Saturday, April 24, 2010


Dennis Quinlan (the 'Velobanjogent' - a Frankenlogo if ever there was one!) sent this clipping from the April 1956 edition of the New South Wales Motorcyclist, presumably a 'modern' motorcycle publication which occasionally featured Vintage motorcycles...although the Rover in the photograph is a Veteran in the VMCC system of 'eras'. The 'Veteran' being anything with two wheels and a motor built before 1919, the 'Vintage' era from 1919 - 1930 (the last age of Nickel plating), the 'Post-Vintage' 1931-47, the 'Classic' 1948 onwards... and things start to get fuzzy in the 'modern' era.  When the Vintage MCC was founded in 1948 in England, anyone showing up on a 40s machine was frowned upon! Of course now they're considered as important historically as the Veterans. 

The VMCC originally considered fixing their eligibility dates as pre-1947, end of story, but wiser heads prevailed and they, like the AMCA here in the States, have a rolling '35 Year' rule for inclusion.  Which means of course, that your Kawasaki Z1 is now eligible for the VMCC and AMCA events; strange bedfellows with a 1915 Harley or 1908 Rover!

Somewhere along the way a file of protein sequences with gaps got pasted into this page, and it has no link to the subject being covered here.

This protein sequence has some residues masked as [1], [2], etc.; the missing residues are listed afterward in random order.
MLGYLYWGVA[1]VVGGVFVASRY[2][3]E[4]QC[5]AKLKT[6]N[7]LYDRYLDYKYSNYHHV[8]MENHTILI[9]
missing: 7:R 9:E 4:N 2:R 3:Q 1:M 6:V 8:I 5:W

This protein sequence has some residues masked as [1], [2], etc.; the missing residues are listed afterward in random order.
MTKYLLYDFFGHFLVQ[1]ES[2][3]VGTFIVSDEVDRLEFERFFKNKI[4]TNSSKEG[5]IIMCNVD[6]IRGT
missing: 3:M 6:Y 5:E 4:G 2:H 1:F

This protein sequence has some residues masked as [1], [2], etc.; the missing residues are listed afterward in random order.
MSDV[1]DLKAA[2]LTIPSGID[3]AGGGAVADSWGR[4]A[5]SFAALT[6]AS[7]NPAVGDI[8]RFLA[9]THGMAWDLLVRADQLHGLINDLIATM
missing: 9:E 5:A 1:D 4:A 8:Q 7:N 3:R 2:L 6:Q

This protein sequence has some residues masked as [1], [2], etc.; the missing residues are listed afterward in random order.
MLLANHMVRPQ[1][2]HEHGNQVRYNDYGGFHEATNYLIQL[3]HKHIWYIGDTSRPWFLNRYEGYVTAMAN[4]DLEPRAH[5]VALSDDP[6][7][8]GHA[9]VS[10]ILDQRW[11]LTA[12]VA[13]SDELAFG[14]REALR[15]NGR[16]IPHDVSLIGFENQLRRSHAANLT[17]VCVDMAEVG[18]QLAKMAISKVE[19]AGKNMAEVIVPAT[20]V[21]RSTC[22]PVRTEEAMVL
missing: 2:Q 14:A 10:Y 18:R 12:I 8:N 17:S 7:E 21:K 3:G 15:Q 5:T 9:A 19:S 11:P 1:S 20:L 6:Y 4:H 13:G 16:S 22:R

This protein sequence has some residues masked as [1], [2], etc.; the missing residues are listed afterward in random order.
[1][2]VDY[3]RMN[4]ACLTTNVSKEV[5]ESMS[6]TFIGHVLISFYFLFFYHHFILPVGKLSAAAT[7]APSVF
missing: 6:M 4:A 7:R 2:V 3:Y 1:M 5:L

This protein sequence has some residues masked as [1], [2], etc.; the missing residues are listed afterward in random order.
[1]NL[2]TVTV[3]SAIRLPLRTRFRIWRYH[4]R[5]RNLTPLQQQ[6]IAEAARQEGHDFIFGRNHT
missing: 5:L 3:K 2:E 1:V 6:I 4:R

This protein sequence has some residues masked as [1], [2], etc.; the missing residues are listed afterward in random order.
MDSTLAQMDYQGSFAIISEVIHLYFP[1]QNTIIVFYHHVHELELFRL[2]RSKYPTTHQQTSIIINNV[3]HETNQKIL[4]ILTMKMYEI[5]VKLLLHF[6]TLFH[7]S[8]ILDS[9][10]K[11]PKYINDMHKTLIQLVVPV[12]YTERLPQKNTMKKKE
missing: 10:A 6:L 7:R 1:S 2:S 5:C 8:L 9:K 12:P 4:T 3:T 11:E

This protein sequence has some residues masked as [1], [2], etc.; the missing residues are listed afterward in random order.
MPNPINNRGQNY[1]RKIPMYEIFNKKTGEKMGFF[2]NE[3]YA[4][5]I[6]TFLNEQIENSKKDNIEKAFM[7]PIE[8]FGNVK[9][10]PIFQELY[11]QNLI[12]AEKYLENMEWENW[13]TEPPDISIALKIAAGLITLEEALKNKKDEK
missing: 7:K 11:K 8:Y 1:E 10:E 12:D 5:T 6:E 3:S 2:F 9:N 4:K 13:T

As for the origins of the term 'Vintagent'; having been asked many times, my research has proved inconclusive - I remember reading columns by Bob Currie when he wrote for Classic Bike in their toddler years (the early 1980s), and understand Titch Allen used the term freely.  It's likely when the VMCC was formed, some clever English wag concocted the name, and it stuck, as it perfectly suits 'us'.


occhiolungo said...

Hi Paul. VMCC classifies Veterans as being made pre 1915 (pre WW1). The 1919 cutoff is for the Australian groups. And pre 1916 is used in the USA, due to the horseless carriage clubs (model T's lost the brass radiators for the 1916 models...)

VMCC calls "Vintage" bikes pre 1931.

I think that the author Ixion used the term Vintagent, way back when, maybe 70+ years ago. But I'll have to look at my books to double check.


daveinnola said...

well there goes your law suit for copy write, another fortune slips though you oil ingrained fingers

Anonymous said...

(Sent to the Oxford English Dictionary)

I would like to propose a new word for inclusion in the Oxford
English Dictionary. The word is "vintagent" and it has been used
for some time in the Commonwealth (and now in the US also) to
describe a person interested in old motorcycles. One of the earliest
references is here,